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1. Overview

OpenGrok is an open-source and powerful source code search and cross-reference engine. It allows us to explore, search, and navigate through the source code of various projects efficiently.

In this article, we’ll explore the features and benefits of OpenGrok and see how to leverage its capabilities for effective code browsing.

2. What is OpenGrok?

OpenGrok is a fast and scalable source code search and cross-reference engine that provides a user-friendly web interface for exploring code repositories. It is developed in Java and supports various programming languages, making it versatile and suitable for diverse projects.

Here are some standout features of OpenGrok:

  • Cross-Referencing: It excels in creating cross-references for code elements and linking related functions, classes, and variables. It facilitates seamless code navigation, allowing us to gain insights into the relationship between different parts of the codebase.
  • Searching Capabilities: We can search for specific terms, methods, or symbols across the codebase. The results are displayed within context, providing a comprehensive overview of the instances where the term is used.
  • Syntax highlighting: OpenGrok enhances code readability by highlighting syntax for various programming languages. It aids in quickly identifying different elements in the code, making the reviewing process more efficient.

3. Installation

Setting up OpenGrok involves several steps, including installing the software, configuring it, indexing the source code, and deploying the web interface. OpenGrok requires Java 11 or later, a servlet container, and Universal ctags.

Depending on our application requirements, there are multiple ways to install OpenGrok.

3.1. Using Docker Image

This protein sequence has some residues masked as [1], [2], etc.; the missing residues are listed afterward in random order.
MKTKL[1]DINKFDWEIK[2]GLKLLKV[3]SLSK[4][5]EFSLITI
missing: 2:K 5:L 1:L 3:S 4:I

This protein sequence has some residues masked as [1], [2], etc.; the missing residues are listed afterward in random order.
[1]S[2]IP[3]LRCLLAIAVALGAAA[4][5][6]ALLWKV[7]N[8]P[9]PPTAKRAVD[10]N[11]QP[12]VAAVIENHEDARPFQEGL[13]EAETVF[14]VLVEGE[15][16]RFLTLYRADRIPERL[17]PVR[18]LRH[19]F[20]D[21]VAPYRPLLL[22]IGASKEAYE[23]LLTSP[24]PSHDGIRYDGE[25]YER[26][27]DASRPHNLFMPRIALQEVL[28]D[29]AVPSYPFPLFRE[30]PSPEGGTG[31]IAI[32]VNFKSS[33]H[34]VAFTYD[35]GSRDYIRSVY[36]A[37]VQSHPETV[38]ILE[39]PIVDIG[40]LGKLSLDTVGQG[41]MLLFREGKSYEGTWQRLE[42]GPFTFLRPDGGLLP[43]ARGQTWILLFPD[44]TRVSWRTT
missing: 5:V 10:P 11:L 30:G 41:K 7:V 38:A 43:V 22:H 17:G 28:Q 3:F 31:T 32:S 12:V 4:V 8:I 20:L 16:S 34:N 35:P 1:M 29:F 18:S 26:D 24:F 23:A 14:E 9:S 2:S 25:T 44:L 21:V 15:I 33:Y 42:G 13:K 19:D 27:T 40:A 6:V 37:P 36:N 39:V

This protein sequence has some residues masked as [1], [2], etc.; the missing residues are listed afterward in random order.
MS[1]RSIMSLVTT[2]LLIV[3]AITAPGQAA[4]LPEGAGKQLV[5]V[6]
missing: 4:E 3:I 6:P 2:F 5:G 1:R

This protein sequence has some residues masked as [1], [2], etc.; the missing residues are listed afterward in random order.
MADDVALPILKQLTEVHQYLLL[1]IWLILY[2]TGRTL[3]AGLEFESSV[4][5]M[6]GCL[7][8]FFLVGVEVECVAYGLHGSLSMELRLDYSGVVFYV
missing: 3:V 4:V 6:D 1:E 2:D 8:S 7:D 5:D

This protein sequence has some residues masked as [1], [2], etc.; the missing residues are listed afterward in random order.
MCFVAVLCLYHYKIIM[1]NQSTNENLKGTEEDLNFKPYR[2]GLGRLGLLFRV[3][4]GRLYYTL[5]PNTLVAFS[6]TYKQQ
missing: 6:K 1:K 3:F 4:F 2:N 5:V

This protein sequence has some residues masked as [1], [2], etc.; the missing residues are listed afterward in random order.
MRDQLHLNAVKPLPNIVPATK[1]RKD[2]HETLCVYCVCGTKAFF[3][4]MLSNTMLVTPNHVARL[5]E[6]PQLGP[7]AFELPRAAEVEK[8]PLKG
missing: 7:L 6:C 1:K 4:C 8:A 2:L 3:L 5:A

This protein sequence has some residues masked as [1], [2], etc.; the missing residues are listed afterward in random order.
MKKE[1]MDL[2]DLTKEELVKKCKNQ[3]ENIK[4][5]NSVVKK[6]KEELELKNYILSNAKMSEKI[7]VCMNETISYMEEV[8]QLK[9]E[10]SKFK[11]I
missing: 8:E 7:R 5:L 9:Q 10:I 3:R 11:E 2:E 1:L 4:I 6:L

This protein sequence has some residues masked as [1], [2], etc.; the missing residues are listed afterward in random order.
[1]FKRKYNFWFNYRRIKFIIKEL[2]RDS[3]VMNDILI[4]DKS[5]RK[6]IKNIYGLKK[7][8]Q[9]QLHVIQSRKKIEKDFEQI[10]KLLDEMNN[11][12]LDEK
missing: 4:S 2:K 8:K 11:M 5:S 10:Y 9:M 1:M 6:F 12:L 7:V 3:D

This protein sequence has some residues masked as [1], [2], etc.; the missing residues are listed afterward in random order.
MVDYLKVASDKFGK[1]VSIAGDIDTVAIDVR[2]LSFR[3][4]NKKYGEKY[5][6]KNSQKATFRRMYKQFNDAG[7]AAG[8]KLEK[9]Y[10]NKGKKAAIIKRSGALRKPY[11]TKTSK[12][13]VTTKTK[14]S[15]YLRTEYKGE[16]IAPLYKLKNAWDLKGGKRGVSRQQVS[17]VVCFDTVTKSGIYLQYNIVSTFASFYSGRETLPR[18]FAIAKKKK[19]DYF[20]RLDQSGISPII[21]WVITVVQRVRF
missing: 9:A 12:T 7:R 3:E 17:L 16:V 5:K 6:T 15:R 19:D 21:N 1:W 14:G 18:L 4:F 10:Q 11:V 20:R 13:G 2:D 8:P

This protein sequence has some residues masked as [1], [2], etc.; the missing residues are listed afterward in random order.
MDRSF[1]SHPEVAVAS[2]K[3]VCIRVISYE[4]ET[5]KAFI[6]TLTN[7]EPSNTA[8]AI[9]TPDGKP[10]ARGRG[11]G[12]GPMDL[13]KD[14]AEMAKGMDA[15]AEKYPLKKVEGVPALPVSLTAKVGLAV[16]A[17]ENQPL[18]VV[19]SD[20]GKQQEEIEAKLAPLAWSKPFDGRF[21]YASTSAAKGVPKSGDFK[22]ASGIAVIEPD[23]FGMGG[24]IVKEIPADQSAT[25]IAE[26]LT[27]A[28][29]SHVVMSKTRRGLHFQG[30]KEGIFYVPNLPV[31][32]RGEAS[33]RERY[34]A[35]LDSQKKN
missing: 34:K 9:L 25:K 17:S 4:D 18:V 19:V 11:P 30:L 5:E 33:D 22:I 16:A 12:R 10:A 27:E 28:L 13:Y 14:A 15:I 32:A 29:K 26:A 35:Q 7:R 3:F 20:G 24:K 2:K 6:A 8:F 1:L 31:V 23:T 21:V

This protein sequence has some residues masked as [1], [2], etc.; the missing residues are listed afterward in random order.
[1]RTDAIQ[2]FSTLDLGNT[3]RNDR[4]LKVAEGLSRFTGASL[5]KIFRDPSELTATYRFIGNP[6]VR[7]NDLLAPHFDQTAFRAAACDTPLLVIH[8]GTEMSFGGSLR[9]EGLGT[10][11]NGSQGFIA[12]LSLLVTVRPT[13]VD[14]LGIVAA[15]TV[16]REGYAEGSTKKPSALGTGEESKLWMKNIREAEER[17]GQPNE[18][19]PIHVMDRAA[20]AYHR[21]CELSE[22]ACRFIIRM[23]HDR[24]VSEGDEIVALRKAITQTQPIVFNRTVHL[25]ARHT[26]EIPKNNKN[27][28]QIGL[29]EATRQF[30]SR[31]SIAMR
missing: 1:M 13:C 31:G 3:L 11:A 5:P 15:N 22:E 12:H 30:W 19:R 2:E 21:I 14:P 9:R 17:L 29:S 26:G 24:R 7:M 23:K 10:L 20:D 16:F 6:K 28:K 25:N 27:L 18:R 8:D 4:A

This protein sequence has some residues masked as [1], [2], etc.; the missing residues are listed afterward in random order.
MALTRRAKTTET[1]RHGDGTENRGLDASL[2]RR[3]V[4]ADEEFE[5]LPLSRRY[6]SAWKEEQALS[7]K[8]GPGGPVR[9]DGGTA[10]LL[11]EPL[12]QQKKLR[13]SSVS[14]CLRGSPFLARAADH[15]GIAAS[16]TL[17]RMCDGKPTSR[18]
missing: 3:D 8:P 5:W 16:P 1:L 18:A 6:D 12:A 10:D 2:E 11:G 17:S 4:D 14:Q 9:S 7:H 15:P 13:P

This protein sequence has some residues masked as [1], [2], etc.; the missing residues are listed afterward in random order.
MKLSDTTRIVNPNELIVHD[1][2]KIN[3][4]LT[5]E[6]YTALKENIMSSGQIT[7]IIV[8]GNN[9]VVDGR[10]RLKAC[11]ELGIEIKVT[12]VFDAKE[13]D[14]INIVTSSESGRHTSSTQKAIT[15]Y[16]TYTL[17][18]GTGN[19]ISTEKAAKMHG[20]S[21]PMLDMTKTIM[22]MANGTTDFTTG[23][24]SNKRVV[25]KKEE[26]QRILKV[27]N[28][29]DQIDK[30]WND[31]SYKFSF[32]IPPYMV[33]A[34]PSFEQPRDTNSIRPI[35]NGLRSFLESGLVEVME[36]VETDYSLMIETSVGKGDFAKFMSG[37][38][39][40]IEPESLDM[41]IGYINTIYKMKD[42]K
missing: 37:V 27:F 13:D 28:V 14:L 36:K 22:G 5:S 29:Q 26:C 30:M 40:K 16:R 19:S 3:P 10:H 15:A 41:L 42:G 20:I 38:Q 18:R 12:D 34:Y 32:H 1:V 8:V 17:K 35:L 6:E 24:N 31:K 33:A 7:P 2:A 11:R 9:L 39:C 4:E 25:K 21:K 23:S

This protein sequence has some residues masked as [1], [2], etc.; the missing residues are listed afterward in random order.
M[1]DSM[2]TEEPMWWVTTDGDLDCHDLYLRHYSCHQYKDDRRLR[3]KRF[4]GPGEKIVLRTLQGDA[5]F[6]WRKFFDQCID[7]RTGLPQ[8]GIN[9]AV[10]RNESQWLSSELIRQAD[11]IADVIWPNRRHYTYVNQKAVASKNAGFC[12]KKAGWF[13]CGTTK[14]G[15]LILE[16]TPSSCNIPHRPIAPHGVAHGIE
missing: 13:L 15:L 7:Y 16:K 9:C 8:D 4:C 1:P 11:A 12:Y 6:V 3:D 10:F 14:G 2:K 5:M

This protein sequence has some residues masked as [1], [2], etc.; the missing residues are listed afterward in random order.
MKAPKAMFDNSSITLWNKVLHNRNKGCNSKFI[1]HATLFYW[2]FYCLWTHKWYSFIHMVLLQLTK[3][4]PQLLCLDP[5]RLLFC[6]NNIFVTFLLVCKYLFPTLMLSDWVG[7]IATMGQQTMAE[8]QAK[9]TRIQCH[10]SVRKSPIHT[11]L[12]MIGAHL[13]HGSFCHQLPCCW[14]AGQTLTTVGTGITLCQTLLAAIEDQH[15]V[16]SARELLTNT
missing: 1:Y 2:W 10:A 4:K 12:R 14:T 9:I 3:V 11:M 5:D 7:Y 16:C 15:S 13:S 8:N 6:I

We can use a Docker image for running the OpenGrok instance by pulling it locally:

$ docker pull opengrok/docker

3.2. Using Distribution Tar

We can download the latest version of OpenGrok suitable for our operating system from their repository. Let’s prepare the directories:

$ mkdir opengrok/{src,data,dist,etc,log}

After downloading the tar file, we can extract the archive to our preferred installation directory:

$ tar -C opengrok/dist --strip-components=1 -xzf opengrok-1.13.2.tar.gz

Copying the logging configuration:

$ cp opengrok/dist/doc/logging.properties opengrok/etc

We need to make sure to place the source.war file in a location where the application container can identify and deploy the web application. The release archive includes the WAR file, located within the lib directory:

$ cp opengrok/dist/lib/source.war /opt/homebrew/Cellar/tomcat/10.1.18/libexec/webapps

In the case of Tomcat 8, the path could be /opt/homebrew/Cellar/tomcat/10.1.18/libexec/webapps, though it may vary depending on the operating system.

4. Running OpenGrok

4.1. Using Docker Container

Running OpenGrok using a docker is a straightforward process. We can fire up an OpenGrok instance:

$ docker run -d -v <path/to/repository>:/opengrok/src -p 8080:8080 opengrok/docker:latest

The container makes OpenGrok available at http://localhost:8080/. The directory linked to /opengrok/src should have the projects we want to search (in subdirectories).

However, this image is a simple wrapper around the OpenGrok environment. We can consider it as a compact utility. The indexer and the web container are not set up to handle a lot of work at once.

4.2. Using Distribution Tar

To proceed with running OpenGrok in a standalone environment, the repository to be scanned must be present locally at location opengrok/src. Now, let’s execute the below command:

$ java \
    -Djava.util.logging.config.file=opengrok/etc/logging.properties \
    -jar opengrok/dist/lib/opengrok.jar \
    -c usr/local/bin/ctags \
    -s opengrok/src -d /opengrok/data -H -P -S -G \
    -W opengrok/etc/configuration.xml -U http://localhost:8080/source

The command mentioned above initiates the creation of the index, allows the index to generate the configuration file, and informs the web application that a new index is now accessible.

We can access the application at http://address:port/source, where the address and port depend on the application server configuration, and the source represents the WAR file name:

OpenGrok UI

We can see two repositories being available for code search, offering various options to provide flexibility in searching. Let’s now try to search keyword url in XML files only:

OpenGrok Search

The output shows a search for the url keyword in all XML files in both OpenGrok and hellogitworld repositories.

5. Conclusion

In this article, we explored the capabilities of OpenGrok—a potent source code search engine.

With efficient code search, cross-referencing, and support for multiple version control systems, OpenGrok emerges as an indispensable tool, fostering streamlined development and in-depth code exploration.

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